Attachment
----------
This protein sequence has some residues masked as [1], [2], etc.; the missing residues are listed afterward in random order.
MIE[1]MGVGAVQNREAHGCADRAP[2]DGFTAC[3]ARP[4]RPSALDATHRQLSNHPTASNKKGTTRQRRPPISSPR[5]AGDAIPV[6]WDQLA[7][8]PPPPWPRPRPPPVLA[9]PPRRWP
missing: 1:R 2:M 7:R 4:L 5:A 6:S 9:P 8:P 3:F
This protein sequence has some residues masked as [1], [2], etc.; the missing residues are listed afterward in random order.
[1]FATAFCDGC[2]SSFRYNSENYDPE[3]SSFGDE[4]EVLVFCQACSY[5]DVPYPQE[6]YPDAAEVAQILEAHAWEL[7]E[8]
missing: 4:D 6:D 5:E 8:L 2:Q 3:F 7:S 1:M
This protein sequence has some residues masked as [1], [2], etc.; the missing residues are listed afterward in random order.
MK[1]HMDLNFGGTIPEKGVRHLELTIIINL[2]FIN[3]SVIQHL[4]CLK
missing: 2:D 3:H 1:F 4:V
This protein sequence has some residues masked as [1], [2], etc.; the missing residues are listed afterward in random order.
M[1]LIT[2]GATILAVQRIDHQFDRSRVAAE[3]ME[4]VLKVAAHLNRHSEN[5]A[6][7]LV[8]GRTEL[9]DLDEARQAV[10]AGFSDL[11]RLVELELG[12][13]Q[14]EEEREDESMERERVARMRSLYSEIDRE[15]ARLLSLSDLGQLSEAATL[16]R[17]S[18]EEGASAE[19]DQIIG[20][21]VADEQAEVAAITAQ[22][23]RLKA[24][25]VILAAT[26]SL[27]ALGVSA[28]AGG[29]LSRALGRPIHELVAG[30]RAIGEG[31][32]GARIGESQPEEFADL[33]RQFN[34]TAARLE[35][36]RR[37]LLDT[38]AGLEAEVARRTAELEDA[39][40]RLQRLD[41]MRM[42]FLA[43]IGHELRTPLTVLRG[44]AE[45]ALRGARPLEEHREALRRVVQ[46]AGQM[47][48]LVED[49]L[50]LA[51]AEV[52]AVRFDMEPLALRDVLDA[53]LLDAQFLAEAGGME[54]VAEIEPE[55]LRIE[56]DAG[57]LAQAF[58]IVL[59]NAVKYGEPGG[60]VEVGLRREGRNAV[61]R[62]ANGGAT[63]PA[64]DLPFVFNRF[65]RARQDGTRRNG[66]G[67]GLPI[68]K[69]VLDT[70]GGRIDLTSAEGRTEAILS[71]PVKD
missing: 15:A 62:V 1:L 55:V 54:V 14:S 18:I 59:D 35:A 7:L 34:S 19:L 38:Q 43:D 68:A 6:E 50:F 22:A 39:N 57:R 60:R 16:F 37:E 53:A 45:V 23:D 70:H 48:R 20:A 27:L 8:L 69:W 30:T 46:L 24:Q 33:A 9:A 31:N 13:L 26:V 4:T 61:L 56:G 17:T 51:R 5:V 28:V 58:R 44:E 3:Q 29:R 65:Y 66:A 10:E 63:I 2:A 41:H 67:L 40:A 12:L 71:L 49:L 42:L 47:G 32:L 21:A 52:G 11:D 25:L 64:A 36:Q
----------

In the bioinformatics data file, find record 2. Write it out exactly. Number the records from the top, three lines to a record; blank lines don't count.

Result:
This protein sequence has some residues masked as [1], [2], etc.; the missing residues are listed afterward in random order.
[1]FATAFCDGC[2]SSFRYNSENYDPE[3]SSFGDE[4]EVLVFCQACSY[5]DVPYPQE[6]YPDAAEVAQILEAHAWEL[7]E[8]
missing: 4:D 6:D 5:E 8:L 2:Q 3:F 7:S 1:M